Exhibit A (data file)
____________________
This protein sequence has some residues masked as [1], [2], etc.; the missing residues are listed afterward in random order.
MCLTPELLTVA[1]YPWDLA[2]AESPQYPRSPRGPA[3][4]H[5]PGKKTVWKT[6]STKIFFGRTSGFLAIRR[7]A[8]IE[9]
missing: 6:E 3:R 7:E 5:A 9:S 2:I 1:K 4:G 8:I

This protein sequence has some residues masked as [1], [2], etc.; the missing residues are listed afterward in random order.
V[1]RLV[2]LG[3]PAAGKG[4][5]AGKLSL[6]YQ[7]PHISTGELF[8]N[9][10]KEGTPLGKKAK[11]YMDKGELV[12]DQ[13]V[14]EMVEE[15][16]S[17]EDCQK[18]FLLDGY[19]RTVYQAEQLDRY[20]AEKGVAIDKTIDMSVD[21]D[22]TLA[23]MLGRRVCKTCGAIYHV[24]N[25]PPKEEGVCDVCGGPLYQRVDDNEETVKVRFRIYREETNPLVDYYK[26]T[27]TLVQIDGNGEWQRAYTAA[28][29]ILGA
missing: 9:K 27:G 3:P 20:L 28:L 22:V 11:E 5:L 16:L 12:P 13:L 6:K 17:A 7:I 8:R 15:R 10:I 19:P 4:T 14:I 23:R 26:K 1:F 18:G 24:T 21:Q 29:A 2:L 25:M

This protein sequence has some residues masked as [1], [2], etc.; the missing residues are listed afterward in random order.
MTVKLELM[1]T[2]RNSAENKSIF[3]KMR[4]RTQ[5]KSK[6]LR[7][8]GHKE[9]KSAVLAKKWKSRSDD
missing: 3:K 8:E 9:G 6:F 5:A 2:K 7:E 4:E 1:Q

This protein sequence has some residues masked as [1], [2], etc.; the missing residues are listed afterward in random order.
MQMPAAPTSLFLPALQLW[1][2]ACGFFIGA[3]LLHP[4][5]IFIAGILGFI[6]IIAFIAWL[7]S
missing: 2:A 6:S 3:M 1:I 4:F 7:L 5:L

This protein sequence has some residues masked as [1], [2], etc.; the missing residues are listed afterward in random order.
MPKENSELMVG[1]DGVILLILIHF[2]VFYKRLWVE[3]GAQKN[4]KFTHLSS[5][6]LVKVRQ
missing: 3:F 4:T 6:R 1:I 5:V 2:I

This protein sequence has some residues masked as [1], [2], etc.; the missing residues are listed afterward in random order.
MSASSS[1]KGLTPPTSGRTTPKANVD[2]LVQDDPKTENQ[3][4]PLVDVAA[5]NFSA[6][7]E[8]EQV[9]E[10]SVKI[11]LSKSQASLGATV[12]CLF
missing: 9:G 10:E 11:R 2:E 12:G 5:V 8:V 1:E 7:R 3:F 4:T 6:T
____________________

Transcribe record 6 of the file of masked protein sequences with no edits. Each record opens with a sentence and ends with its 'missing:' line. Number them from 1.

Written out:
This protein sequence has some residues masked as [1], [2], etc.; the missing residues are listed afterward in random order.
MSASSS[1]KGLTPPTSGRTTPKANVD[2]LVQDDPKTENQ[3][4]PLVDVAA[5]NFSA[6][7]E[8]EQV[9]E[10]SVKI[11]LSKSQASLGATV[12]CLF
missing: 9:G 10:E 11:R 2:E 12:G 5:V 8:V 1:E 7:R 3:F 4:T 6:T